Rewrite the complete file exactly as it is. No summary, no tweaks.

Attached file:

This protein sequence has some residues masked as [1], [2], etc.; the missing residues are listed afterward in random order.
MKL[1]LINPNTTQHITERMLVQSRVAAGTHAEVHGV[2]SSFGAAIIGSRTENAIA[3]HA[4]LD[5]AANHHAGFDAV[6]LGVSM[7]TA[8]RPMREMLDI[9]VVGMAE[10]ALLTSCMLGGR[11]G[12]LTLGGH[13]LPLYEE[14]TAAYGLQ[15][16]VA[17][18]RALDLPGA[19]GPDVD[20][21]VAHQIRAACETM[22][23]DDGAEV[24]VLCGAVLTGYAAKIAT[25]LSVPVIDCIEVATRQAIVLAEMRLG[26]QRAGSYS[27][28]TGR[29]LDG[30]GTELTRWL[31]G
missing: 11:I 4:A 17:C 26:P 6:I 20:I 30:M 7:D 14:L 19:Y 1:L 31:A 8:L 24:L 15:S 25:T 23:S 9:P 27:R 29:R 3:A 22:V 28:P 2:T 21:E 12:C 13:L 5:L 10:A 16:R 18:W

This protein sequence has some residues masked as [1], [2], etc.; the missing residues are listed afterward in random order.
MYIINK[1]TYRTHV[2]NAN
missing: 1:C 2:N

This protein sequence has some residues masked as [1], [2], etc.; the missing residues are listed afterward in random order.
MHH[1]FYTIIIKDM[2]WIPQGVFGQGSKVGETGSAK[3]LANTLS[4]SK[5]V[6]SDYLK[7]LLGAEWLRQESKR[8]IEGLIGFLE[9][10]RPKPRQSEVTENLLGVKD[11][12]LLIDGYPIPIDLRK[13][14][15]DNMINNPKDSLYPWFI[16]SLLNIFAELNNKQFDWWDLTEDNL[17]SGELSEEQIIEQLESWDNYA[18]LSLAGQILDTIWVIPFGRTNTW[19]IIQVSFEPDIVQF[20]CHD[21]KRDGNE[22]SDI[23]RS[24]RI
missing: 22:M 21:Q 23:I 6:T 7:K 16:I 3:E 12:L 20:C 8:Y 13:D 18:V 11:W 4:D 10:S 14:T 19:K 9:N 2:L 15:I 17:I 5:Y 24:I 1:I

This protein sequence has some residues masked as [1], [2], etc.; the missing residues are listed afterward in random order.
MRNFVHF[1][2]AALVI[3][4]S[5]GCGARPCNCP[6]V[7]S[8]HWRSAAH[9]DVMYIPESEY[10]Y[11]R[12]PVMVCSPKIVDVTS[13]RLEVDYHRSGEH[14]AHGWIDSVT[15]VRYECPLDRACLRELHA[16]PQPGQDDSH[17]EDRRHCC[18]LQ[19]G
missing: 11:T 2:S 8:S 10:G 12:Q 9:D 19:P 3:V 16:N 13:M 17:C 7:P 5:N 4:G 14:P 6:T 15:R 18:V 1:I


This protein sequence has some residues masked as [1], [2], etc.; the missing residues are listed afterward in random order.
MKL[1]LINPNTTQHITERMLVQSRVAAGTHAEVHGV[2]SSFGAAIIGSRTENAIA[3]HA[4]LD[5]AANHHAGFDAV[6]LGVSM[7]TA[8]RPMREMLDI[9]VVGMAE[10]ALLTSCMLGGR[11]G[12]LTLGGH[13]LPLYEE[14]TAAYGLQ[15][16]VA[17][18]RALDLPGA[19]GPDVD[20][21]VAHQIRAACETM[22][23]DDGAEV[24]VLCGAVLTGYAAKIAT[25]LSVPVIDCIEVATRQAIVLAEMRLG[26]QRAGSYS[27][28]TGR[29]LDG[30]GTELTRWL[31]G
missing: 11:I 4:A 17:C 26:P 6:I 20:I 30:M 7:D 14:L 19:Y 1:L 31:A 8:L 24:L 15:S 25:T 23:S 9:P 27:R 29:R 3:A 22:V 28:P 2:T 21:E 12:C 13:L 5:L 10:A 16:R 18:W

This protein sequence has some residues masked as [1], [2], etc.; the missing residues are listed afterward in random order.
MYIINK[1]TYRTHV[2]NAN
missing: 1:C 2:N

This protein sequence has some residues masked as [1], [2], etc.; the missing residues are listed afterward in random order.
MHH[1]FYTIIIKDM[2]WIPQGVFGQGSKVGETGSAK[3]LANTLS[4]SK[5]V[6]SDYLK[7]LLGAEWLRQESKR[8]IEGLIGFLE[9][10]RPKPRQSEVTENLLGVKD[11][12]LLIDGYPIPIDLRK[13][14][15]DNMINNPKDSLYPWFI[16]SLLNIFAELNNKQFDWWDLTEDNL[17]SGELSEEQIIEQLESWDNYA[18]LSLAGQILDTIWVIPFGRTNTW[19]IIQVSFEPDIVQF[20]CHD[21]KRDGNE[22]SDI[23]RS[24]RI
missing: 22:M 21:Q 23:I 6:T 7:K 16:I 3:E 12:L 20:C 8:Y 13:D 18:V 11:W 4:D 10:S 14:T 19:K 9:N 2:L 15:I 17:I 5:Y 24:I 1:I

This protein sequence has some residues masked as [1], [2], etc.; the missing residues are listed afterward in random order.
MRNFVHF[1][2]AALVI[3][4]S[5]GCGARPCNCP[6]V[7]S[8]HWRSAAH[9]DVMYIPESEY[10]Y[11]R[12]PVMVCSPKIVDVTS[13]RLEVDYHRSGEH[14]AHGWIDSVT[15]VRYECPLDRACLRELHA[16]PQPGQDDSH[17]EDRRHCC[18]LQ[19]G
missing: 11:T 2:S 8:S 10:G 12:Q 9:D 19:P 3:V 16:N 13:M 17:C 7:P 5:N 4:G 14:P 6:T 15:R 18:V 1:I